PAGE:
Friday, February 22, 2008

Dead issue

The most amusing idea in George A. Romero's Diary of the Dead comes early on, as student filmmakers attempt to liven up a hackneyed mummy scenario. What's funny is the notion of a pre-Night of the Living Dead movie world, one where Romero's zombies, who have cast long shadows over the genre for 40 years now, don't exist, and horror films basically stopped with Universal's pictures in the Thirties and Forties. When the flesh-eaters do turn up, the film, a reboot of Romero's quartet (or trilogy, if you, like the filmmaker, didn't get much out of 2005's I think underrated Land of the Dead), goes through the gut-munching motions, as the imperiled kids figure out pretty quick to shoot for the head. (The movie can't pause for us to relearn what we've known since 1968.) The difference is that it's conveyed in a video-diary format, an original idea when their respective filmmakers had it but itself a little fatigued since Redacted (which really pushes it) and the slicker Cloverfield.

Maybe it's just my own impatience with YouTube-ishly flattened images threaded together by voiceover and strategic editing tics and tricks, and 2D characters (inexpertly played) acting out behind and in front of the cameras as the Iraq/war on terror metaphors unfurl. [Future generations won't have much difficulty tagging these as made-in-2007 films.] But on first viewing Diary strikes me more as a footnote to the series than anything else. It's a little...dead. When, at the end, the movie wants to imprint upon us a particularly shocking image of homefront horror, I left impressed with the technical precision of the makeup effect. Diary of the Dead is too tightly controlled to entertain or edify us. It's a more sophisticated variant on the shaggier film crew-meets-zombies picture Children Shouldn't Play With Dead Things, a Romero rip job from 1972.

By this time, zombies should be as tiresome as hit men or serial killers, but Romero's cinematic children find inventive ways to replenish the stock. The Signal, written and directed by a trio of Atlantans (David Bruckner, Dan Bush, and Jacob Gentry) is one of the best examples I've seen. The first two or three minutes capture the Seventies grindhouse aesthetic better than any of the many films (particularly the lumpen Tarantino/Rodriguez picture) that have attempted to do so, and the basic feel of the movie doesn't stand down too much from that raw and bleeding low-budget look once we realize that we're watching a film within a film, the first of many head games it plays with us. The Signal (which Magnolia Pictures opens today) is at heart a love story--but a valentine to Romero, Cronenberg, Stephen King, and other masters of horror besides.

The gruesome opening footage is what's on the TV as illicit lovers Ben (Justin Welborn) and Mya (Anessa Ramsey) unwind. The transmission is interrupted by a strange burst of static, which afflicts cell phones and other devices. Mya's journey back home is interrupted by a violent altercation, which further frazzles her as she plans to ditch her exterminator husband, Lewis (A.J. Bowen). Lewis, a creepy obsessive, grills her about her whereabouts when she returns to their apartment, then focuses his growing rage on his houseguests. In this he is not alone--the malignant signal is causing an escalating chain of homicidal horrors, which Mya barely escapes in one of several bravura stalk-and-slash sequences.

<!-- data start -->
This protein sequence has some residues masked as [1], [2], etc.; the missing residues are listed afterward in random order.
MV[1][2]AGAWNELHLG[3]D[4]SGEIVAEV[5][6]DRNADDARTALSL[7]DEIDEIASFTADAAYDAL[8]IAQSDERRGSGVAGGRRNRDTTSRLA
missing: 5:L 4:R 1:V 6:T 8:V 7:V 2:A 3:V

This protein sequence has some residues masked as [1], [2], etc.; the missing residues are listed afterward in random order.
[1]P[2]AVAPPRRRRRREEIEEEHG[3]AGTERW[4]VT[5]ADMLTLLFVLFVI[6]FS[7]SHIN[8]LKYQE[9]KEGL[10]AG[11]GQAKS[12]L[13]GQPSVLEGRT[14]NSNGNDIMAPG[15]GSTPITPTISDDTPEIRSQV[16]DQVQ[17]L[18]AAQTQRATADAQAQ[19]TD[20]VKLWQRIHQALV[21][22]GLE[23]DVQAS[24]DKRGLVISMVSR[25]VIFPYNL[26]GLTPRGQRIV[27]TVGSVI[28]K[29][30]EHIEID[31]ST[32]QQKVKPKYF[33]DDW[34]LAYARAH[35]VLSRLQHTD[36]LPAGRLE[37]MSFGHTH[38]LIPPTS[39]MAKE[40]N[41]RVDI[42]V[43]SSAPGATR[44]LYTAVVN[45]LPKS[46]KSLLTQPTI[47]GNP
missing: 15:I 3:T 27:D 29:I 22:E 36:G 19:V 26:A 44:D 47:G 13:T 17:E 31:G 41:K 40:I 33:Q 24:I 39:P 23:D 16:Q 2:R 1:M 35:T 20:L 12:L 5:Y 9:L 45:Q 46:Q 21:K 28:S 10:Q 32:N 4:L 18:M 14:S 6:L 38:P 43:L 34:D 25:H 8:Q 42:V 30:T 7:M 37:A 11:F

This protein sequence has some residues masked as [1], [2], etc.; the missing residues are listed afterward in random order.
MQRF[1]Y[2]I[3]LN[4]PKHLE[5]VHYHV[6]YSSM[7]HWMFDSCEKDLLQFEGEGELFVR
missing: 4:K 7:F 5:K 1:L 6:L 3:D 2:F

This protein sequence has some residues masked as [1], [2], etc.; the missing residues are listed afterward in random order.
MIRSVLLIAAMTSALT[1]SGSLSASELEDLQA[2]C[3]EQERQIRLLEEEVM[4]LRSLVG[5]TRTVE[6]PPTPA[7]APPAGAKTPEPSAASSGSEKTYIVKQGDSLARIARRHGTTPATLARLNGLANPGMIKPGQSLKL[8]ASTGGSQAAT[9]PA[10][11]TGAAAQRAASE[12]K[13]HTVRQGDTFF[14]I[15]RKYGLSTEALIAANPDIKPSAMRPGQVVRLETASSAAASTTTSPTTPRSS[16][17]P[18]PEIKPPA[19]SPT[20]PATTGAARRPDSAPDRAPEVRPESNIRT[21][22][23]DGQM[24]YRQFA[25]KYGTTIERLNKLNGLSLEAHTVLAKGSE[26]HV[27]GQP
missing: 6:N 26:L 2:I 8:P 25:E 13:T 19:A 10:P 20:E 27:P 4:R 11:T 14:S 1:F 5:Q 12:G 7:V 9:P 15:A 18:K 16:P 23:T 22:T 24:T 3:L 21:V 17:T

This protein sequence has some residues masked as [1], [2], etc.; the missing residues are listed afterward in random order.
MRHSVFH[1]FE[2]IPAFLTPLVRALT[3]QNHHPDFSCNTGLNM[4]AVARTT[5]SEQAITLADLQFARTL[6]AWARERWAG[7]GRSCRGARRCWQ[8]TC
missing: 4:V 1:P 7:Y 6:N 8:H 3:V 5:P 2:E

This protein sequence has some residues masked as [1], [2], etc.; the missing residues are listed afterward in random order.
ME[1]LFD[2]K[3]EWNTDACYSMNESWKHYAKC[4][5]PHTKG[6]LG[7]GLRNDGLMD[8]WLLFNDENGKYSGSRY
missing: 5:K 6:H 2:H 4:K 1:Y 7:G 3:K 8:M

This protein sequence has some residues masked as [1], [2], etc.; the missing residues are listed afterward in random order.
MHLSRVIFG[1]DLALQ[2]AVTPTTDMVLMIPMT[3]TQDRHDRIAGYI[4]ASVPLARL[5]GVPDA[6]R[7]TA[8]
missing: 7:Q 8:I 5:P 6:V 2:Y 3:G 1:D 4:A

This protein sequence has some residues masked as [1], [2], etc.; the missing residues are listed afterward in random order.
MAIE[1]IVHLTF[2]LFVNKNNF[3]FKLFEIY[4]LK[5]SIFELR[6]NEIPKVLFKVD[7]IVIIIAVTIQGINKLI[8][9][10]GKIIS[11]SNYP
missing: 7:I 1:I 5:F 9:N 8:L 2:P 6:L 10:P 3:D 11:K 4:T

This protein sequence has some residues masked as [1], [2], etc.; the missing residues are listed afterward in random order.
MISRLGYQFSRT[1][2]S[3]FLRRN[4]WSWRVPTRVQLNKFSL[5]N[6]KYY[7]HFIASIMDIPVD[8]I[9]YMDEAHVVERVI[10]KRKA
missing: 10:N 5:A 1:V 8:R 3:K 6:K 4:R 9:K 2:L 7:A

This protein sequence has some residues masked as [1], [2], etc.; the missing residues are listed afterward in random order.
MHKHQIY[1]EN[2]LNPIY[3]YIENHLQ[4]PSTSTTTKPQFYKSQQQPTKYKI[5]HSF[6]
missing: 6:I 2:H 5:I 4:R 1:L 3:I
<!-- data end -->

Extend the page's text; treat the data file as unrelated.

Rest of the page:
Scripted as a triangle, with half-hour-or-so increments focused on each of the three main characters, the film then concentrates on the wounded and disgruntled Lewis, who makes a serious mess of things as a housewife soldiers on with a New Year's Eve party despite her inconvenient slaying of her maddened husband. The broader horror comedy in this vignette suggests that in the worst of times (and it gets pretty damned bad here, as Lewis administers the tools of his trade on the partygoers to track Mya) people will go to great lengths to establish a "new normal" as Code Red blares.

Ben's quest to find Mya is the focus of the final movement, by which time the signal has scrambled reality and the life-and-death scenarios are as psychological as they are physical. From the get-go, something has been off; the film takes place in a nowhere city, Terminus, whose TVs seem up-to-the-minute but whose cell phones and other clunky technology (like Mya's portable CD player) are out of date in our i-times. Similarly, Mya and Lewis' apartment house is off-kilter, as much a dorm (and a prison) as a residence. This displacement adds another anxious level to the film as it reaches its own satisfying terminus, as the buckets of blood subside for a war of wills as Ben attempts to make good on his promise to get Mya out of the confines of the city. (Are the town fathers perhaps exercising social control with the signal?)

The Signal sure got my attention. It wears its allusions lightly: I got that the movie is a riff on Romero's unsung film The Crazies (its cinematography looks like that film did on TV before it got gussied up for DVD) with elements of Cronenberg's Videodrome, King's book The Cell, and other influences, plus a Pulp Fiction structure, but it doesn't dwell on its sources. It's very much its own blood-soaked thing, anchored to three well-calibrated performances (even the demented Lewis gets a sympathetic hearing) as the body count soars. The set-up is so outrageous the movie can never really become gratuitously violent (though you have been warned)--unleashed as it is, however, the human factor is its center. Romero is having an off movie, but The Signal is very much on his wavelength, and I'm sure he's pleased that his "kids" are alright.

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